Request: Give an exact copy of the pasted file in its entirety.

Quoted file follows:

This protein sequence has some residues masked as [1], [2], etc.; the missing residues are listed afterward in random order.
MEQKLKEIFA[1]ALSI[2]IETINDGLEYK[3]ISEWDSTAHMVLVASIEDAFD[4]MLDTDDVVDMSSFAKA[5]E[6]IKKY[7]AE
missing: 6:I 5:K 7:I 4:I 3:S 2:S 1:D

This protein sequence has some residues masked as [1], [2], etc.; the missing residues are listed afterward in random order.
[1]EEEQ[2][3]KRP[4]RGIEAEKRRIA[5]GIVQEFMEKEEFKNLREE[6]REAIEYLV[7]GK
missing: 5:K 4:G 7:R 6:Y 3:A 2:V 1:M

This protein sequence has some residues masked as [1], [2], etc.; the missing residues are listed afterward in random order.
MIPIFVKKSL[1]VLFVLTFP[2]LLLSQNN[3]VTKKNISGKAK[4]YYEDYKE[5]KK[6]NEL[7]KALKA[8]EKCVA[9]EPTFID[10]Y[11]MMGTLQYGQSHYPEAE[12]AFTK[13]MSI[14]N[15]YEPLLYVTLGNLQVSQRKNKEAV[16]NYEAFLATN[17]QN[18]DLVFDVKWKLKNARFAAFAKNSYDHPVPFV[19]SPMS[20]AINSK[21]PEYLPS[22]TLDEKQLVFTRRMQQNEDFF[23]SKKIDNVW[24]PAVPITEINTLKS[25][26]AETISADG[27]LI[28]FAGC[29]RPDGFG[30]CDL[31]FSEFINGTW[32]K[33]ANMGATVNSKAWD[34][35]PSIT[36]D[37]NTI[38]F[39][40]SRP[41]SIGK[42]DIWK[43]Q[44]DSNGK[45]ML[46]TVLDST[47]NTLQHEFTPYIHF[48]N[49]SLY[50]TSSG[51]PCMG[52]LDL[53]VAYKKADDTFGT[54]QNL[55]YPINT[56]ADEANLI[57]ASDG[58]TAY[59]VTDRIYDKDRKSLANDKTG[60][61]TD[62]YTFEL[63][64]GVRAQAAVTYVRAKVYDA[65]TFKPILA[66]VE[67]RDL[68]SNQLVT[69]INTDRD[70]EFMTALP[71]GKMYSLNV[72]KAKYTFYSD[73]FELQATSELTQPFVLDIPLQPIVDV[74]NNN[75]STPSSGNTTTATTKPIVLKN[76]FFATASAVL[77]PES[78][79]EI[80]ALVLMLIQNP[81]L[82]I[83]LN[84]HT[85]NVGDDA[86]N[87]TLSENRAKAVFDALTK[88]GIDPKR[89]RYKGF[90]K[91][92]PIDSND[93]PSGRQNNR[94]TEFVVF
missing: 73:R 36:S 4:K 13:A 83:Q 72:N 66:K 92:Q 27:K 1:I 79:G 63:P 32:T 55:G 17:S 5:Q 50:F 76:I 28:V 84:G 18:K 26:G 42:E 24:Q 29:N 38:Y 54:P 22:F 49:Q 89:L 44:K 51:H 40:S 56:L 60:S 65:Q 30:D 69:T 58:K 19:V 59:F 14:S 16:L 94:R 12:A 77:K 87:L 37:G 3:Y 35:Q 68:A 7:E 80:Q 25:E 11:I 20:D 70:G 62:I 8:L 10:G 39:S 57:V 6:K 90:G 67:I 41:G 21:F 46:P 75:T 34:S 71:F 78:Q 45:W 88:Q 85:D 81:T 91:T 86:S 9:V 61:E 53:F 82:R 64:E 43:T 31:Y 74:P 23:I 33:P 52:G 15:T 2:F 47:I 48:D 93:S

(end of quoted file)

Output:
This protein sequence has some residues masked as [1], [2], etc.; the missing residues are listed afterward in random order.
MEQKLKEIFA[1]ALSI[2]IETINDGLEYK[3]ISEWDSTAHMVLVASIEDAFD[4]MLDTDDVVDMSSFAKA[5]E[6]IKKY[7]AE
missing: 6:I 5:K 7:I 4:I 3:S 2:S 1:D

This protein sequence has some residues masked as [1], [2], etc.; the missing residues are listed afterward in random order.
[1]EEEQ[2][3]KRP[4]RGIEAEKRRIA[5]GIVQEFMEKEEFKNLREE[6]REAIEYLV[7]GK
missing: 5:K 4:G 7:R 6:Y 3:A 2:V 1:M

This protein sequence has some residues masked as [1], [2], etc.; the missing residues are listed afterward in random order.
MIPIFVKKSL[1]VLFVLTFP[2]LLLSQNN[3]VTKKNISGKAK[4]YYEDYKE[5]KK[6]NEL[7]KALKA[8]EKCVA[9]EPTFID[10]Y[11]MMGTLQYGQSHYPEAE[12]AFTK[13]MSI[14]N[15]YEPLLYVTLGNLQVSQRKNKEAV[16]NYEAFLATN[17]QN[18]DLVFDVKWKLKNARFAAFAKNSYDHPVPFV[19]SPMS[20]AINSK[21]PEYLPS[22]TLDEKQLVFTRRMQQNEDFF[23]SKKIDNVW[24]PAVPITEINTLKS[25][26]AETISADG[27]LI[28]FAGC[29]RPDGFG[30]CDL[31]FSEFINGTW[32]K[33]ANMGATVNSKAWD[34][35]PSIT[36]D[37]NTI[38]F[39][40]SRP[41]SIGK[42]DIWK[43]Q[44]DSNGK[45]ML[46]TVLDST[47]NTLQHEFTPYIHF[48]N[49]SLY[50]TSSG[51]PCMG[52]LDL[53]VAYKKADDTFGT[54]QNL[55]YPINT[56]ADEANLI[57]ASDG[58]TAY[59]VTDRIYDKDRKSLANDKTG[60][61]TD[62]YTFEL[63][64]GVRAQAAVTYVRAKVYDA[65]TFKPILA[66]VE[67]RDL[68]SNQLVT[69]INTDRD[70]EFMTALP[71]GKMYSLNV[72]KAKYTFYSD[73]FELQATSELTQPFVLDIPLQPIVDV[74]NNN[75]STPSSGNTTTATTKPIVLKN[76]FFATASAVL[77]PES[78][79]EI[80]ALVLMLIQNP[81]L[82]I[83]LN[84]HT[85]NVGDDA[86]N[87]TLSENRAKAVFDALTK[88]GIDPKR[89]RYKGF[90]K[91][92]PIDSND[93]PSGRQNNR[94]TEFVVF
missing: 73:R 36:S 4:K 13:A 83:Q 72:N 66:K 92:Q 27:K 1:I 79:G 63:P 32:T 55:G 17:S 5:Q 50:F 76:I 28:V 84:G 18:K 26:G 42:E 24:Q 29:N 38:Y 54:P 22:F 49:Q 89:L 44:K 51:H 40:S 56:L 60:S 65:Q 30:D 69:T 58:K 19:V 59:F 14:S 16:L 94:R 12:A 77:K 87:L 37:G 3:Y 35:Q 68:A 7:E 80:Q 25:E 11:I 20:D 70:G 62:I 8:L 10:G 39:S 57:V 6:K 90:G 67:I 41:G 21:F 46:P 75:T 34:S 71:F 78:Q 45:W 88:Q 85:D 81:T 91:T 86:S 9:V 61:E 53:F 82:R 64:E 43:T 31:Y 74:P 23:I 33:P 52:G 15:T 2:F 47:I 48:D 93:S